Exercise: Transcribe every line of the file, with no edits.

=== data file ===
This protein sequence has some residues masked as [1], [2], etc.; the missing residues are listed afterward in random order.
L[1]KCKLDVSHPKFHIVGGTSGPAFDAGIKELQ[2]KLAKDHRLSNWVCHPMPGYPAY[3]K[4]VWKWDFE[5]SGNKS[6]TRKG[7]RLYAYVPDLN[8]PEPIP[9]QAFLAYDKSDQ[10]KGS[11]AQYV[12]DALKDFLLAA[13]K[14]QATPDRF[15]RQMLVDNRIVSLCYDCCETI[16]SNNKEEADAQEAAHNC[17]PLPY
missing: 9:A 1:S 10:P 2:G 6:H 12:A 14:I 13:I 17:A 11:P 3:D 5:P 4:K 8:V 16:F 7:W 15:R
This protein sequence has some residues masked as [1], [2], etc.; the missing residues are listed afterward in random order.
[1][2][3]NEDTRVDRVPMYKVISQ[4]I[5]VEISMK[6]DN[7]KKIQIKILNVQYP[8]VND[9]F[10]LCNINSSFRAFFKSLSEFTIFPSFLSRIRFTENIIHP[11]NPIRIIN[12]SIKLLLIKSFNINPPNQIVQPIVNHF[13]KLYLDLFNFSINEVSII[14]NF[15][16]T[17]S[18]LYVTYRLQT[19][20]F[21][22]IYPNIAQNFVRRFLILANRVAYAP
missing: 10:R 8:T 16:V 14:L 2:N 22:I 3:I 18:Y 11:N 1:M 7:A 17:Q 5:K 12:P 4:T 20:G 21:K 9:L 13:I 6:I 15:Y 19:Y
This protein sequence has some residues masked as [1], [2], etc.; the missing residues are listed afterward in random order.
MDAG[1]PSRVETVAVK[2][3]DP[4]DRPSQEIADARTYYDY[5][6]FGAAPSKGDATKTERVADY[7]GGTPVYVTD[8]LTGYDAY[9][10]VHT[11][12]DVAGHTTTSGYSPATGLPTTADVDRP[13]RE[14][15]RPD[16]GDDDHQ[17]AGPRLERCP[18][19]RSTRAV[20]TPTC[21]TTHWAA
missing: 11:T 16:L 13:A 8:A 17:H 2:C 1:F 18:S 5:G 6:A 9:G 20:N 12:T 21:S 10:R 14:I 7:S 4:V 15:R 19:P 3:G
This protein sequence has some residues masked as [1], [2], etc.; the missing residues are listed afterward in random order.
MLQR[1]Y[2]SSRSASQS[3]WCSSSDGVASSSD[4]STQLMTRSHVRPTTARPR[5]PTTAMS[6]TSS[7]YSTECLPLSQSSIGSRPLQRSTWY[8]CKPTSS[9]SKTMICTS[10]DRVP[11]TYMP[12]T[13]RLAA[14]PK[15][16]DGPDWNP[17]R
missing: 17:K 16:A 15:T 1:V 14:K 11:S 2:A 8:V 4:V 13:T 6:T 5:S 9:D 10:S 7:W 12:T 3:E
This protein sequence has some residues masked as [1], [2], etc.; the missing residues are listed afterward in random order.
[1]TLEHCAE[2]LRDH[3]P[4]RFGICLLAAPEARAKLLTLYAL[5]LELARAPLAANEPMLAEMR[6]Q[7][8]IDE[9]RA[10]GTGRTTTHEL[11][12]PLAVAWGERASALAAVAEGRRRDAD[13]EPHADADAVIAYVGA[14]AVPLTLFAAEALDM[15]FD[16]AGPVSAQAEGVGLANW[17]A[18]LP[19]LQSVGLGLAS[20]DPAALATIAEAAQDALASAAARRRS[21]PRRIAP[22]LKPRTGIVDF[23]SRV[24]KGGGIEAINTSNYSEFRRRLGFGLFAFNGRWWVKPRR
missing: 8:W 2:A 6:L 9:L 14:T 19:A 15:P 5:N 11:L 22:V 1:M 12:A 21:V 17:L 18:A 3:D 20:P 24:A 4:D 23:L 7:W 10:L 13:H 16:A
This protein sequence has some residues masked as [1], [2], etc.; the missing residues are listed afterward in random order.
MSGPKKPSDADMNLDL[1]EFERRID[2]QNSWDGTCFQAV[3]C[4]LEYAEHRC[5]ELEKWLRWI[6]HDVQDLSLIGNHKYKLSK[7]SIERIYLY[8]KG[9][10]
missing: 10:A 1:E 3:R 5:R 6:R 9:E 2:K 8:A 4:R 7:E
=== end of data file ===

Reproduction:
This protein sequence has some residues masked as [1], [2], etc.; the missing residues are listed afterward in random order.
L[1]KCKLDVSHPKFHIVGGTSGPAFDAGIKELQ[2]KLAKDHRLSNWVCHPMPGYPAY[3]K[4]VWKWDFE[5]SGNKS[6]TRKG[7]RLYAYVPDLN[8]PEPIP[9]QAFLAYDKSDQ[10]KGS[11]AQYV[12]DALKDFLLAA[13]K[14]QATPDRF[15]RQMLVDNRIVSLCYDCCETI[16]SNNKEEADAQEAAHNC[17]PLPY
missing: 9:A 1:S 10:P 2:G 6:H 12:A 14:I 13:I 17:A 11:P 3:D 5:P 4:K 8:V 16:F 7:W 15:R
This protein sequence has some residues masked as [1], [2], etc.; the missing residues are listed afterward in random order.
[1][2][3]NEDTRVDRVPMYKVISQ[4]I[5]VEISMK[6]DN[7]KKIQIKILNVQYP[8]VND[9]F[10]LCNINSSFRAFFKSLSEFTIFPSFLSRIRFTENIIHP[11]NPIRIIN[12]SIKLLLIKSFNINPPNQIVQPIVNHF[13]KLYLDLFNFSINEVSII[14]NF[15][16]T[17]S[18]LYVTYRLQT[19][20]F[21][22]IYPNIAQNFVRRFLILANRVAYAP
missing: 10:R 8:T 16:V 14:L 2:N 22:I 3:I 18:Y 11:N 1:M 7:A 17:Q 5:K 12:P 4:T 20:G 21:K 9:L 13:I 6:I 15:Y 19:Y
This protein sequence has some residues masked as [1], [2], etc.; the missing residues are listed afterward in random order.
MDAG[1]PSRVETVAVK[2][3]DP[4]DRPSQEIADARTYYDY[5][6]FGAAPSKGDATKTERVADY[7]GGTPVYVTD[8]LTGYDAY[9][10]VHT[11][12]DVAGHTTTSGYSPATGLPTTADVDRP[13]RE[14][15]RPD[16]GDDDHQ[17]AGPRLERCP[18][19]RSTRAV[20]TPTC[21]TTHWAA
missing: 11:T 16:L 13:A 8:A 17:H 2:C 1:F 18:S 5:G 6:A 9:G 20:N 12:T 21:S 10:R 14:I 7:S 4:V 15:R 19:P 3:G
This protein sequence has some residues masked as [1], [2], etc.; the missing residues are listed afterward in random order.
MLQR[1]Y[2]SSRSASQS[3]WCSSSDGVASSSD[4]STQLMTRSHVRPTTARPR[5]PTTAMS[6]TSS[7]YSTECLPLSQSSIGSRPLQRSTWY[8]CKPTSS[9]SKTMICTS[10]DRVP[11]TYMP[12]T[13]RLAA[14]PK[15][16]DGPDWNP[17]R
missing: 17:K 16:A 15:T 1:V 14:K 11:S 2:A 8:V 4:V 13:T 6:T 5:S 9:D 10:S 7:W 12:T 3:E
This protein sequence has some residues masked as [1], [2], etc.; the missing residues are listed afterward in random order.
[1]TLEHCAE[2]LRDH[3]P[4]RFGICLLAAPEARAKLLTLYAL[5]LELARAPLAANEPMLAEMR[6]Q[7][8]IDE[9]RA[10]GTGRTTTHEL[11][12]PLAVAWGERASALAAVAEGRRRDAD[13]EPHADADAVIAYVGA[14]AVPLTLFAAEALDM[15]FD[16]AGPVSAQAEGVGLANW[17]A[18]LP[19]LQSVGLGLAS[20]DPAALATIAEAAQDALASAAARRRS[21]PRRIAP[22]LKPRTGIVDF[23]SRV[24]KGGGIEAINTSNYSEFRRRLGFGLFAFNGRWWVKPRR
missing: 8:W 2:A 6:L 9:L 14:T 19:A 15:P 5:N 11:L 22:V 1:M 12:A 21:V 17:L 18:A 3:D 20:P 24:A 4:D 23:L 7:W 10:L 13:H 16:A
This protein sequence has some residues masked as [1], [2], etc.; the missing residues are listed afterward in random order.
MSGPKKPSDADMNLDL[1]EFERRID[2]QNSWDGTCFQAV[3]C[4]LEYAEHRC[5]ELEKWLRWI[6]HDVQDLSLIGNHKYKLSK[7]SIERIYLY[8]KG[9][10]
missing: 10:A 1:E 3:R 5:R 6:R 9:E 2:K 8:A 4:R 7:E